Our talk at IgniteGuelph seems to have revitalized discussion surrounding the benefits of experiential teaching methods such as empathetic models and simulation exercises, and the opposition to these by many in the disability community which I hope to address here.
Our session at the University of Guelph on Accessibility Education a month after the IgniteGuelph event looked at a dozen and a half examples of accessibility curriculums. The majority of which included experiential teaching methods, and all of those lauded the benefits as well. In fact, in the medical education system, where accessibility and disability education has enjoyed the longest history, the use of standardized patients is now a “mainstay” and the “substantial majority of medical schools use the standardized patient exercise to teach clinical skills and / or to assess clinical competence” and “the strengths render the standardized patient approach particularly well suited for teaching students about disability”.
The reasons for including experiential methods when teaching disability to medical students are numerous. One Occupational Therapy program used the days students spent in wheelchairs to both see what future patients encounter in terms of barriers but also to which muscles are required to maneuver and use the chair itself. But perhaps the two most important benefits of including experiential methods to teach disability to medical students is that the “allow for “teachable moments to be created, rather than waited for” and “reinforce role of patient as authoritative source of knowledge”.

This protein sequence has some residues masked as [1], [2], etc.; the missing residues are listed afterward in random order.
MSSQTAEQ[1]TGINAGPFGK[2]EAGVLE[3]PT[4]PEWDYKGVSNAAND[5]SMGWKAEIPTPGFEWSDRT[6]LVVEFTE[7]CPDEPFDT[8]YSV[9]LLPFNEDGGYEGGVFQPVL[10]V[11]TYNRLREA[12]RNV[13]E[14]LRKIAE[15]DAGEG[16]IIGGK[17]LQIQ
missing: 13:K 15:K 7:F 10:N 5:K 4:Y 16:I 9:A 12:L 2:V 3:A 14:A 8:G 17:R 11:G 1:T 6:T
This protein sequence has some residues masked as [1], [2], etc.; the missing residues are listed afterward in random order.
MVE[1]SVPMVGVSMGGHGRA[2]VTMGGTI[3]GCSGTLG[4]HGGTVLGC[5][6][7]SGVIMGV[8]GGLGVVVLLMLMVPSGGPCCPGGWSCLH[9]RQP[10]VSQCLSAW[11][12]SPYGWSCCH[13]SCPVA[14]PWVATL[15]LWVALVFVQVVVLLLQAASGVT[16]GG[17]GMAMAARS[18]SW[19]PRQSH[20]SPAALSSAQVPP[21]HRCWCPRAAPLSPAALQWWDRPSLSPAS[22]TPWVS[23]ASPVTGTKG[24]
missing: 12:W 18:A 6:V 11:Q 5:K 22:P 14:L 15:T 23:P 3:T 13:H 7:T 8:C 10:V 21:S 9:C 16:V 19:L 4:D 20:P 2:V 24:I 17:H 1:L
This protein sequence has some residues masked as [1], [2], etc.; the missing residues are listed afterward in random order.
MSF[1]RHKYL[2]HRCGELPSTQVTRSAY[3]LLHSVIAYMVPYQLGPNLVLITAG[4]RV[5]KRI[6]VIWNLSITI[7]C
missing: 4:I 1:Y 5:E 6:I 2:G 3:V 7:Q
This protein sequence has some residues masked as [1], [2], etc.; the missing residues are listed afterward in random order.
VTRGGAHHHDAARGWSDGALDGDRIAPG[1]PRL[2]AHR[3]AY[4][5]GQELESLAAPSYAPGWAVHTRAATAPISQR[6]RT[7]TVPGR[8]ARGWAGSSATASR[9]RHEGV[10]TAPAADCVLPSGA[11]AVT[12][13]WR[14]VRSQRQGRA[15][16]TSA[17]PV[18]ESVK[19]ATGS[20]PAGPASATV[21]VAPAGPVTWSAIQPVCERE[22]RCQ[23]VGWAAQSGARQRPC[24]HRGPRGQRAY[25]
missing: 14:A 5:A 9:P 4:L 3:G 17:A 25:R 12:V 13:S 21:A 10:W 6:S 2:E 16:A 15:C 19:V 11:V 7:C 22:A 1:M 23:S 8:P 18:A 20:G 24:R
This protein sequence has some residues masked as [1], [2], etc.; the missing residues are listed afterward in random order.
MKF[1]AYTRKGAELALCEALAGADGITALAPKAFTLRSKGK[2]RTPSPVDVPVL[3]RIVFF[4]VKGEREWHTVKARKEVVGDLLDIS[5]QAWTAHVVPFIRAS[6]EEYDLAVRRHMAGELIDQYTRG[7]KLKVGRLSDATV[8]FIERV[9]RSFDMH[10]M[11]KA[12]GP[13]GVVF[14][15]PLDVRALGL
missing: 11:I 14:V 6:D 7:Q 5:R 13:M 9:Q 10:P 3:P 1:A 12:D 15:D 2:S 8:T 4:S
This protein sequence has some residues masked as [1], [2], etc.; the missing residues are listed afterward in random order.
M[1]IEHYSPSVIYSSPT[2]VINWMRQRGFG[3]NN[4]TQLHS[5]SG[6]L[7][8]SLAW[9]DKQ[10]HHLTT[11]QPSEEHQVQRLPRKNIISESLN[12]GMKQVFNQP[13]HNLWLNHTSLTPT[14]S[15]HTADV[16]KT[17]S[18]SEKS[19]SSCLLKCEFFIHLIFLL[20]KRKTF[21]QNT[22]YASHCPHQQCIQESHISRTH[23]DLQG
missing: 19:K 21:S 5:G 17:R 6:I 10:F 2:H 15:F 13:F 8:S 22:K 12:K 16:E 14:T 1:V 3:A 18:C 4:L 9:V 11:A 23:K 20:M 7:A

Two of the biggest arguments against experiential teaching methods are that they focus primarily on the limitations of disabilities and that disability can’t be taught.
Now I could use dozens of quotations extolling the virtues of experiential education by scholars, staff, and students but prefer instead to deal with my own personal experiences and motivations. What follows is not meant to be a justification, simply an explanation of our motivations for using them and what we see as the benefit.
I think that it is the objective of the teaching that is the most important factor in the debate, not the actual use of techniques themselves. At Roll a Mile, our use of such training methods is to increase awareness about accessibility and barriers to access. We are not attempting to teach about disability, we are trying to increase accessibility. Awareness is key to doing this, and while a few minutes spent ‘rolling a mile’ in a wheelchair will never get close to illuminating all of the accommodations, adaptations and barriers faced on a daily basis by someone who uses a wheelchair regularly, but it can raise awareness. And raising awareness is a good thing when it comes to barrier removal and increasing accessibility. I suppose my motives are selfish really, by raising awareness and increasing accessibility, I can more readily buy toothpaste.